Back when I was getting involved in computer graphics, which was shortly after the American Civil War, I was trained in Burnsville, Minnesota on a workstation called the Dicomed D38. The machine was enormous, consisting of a small Textronix color monitor and keyboard under which the operator could position their legs. On the right side were the guts of the machine, the circuit boards and 8″ floppy disk drives, about the size of a home dishwasher.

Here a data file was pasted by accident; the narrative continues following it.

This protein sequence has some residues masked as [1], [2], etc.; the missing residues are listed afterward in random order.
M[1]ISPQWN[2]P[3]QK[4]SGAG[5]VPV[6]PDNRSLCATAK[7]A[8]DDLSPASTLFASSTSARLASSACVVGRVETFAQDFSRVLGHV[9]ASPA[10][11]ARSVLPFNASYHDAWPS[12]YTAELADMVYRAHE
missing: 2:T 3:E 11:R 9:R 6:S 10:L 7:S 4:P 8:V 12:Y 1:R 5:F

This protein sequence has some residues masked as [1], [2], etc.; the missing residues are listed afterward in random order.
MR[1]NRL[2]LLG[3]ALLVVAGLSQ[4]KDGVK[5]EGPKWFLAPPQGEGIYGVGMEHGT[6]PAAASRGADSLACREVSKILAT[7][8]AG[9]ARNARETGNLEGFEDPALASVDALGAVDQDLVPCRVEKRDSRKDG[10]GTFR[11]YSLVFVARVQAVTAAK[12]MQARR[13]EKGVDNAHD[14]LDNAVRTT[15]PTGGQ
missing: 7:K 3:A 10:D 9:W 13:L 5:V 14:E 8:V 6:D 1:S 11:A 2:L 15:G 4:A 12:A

One of the most important human developments is our capacity to understand signs. A few individual animals use a small inventory of symbol-like units using hand signs or small physical tokens, but there is still a huge divide between humans and nonhuman animals in respect to the use of signs and symbols. The philosopher Charles Peirce divided the signs we use into three basic categories, the icon, the symbol and the index.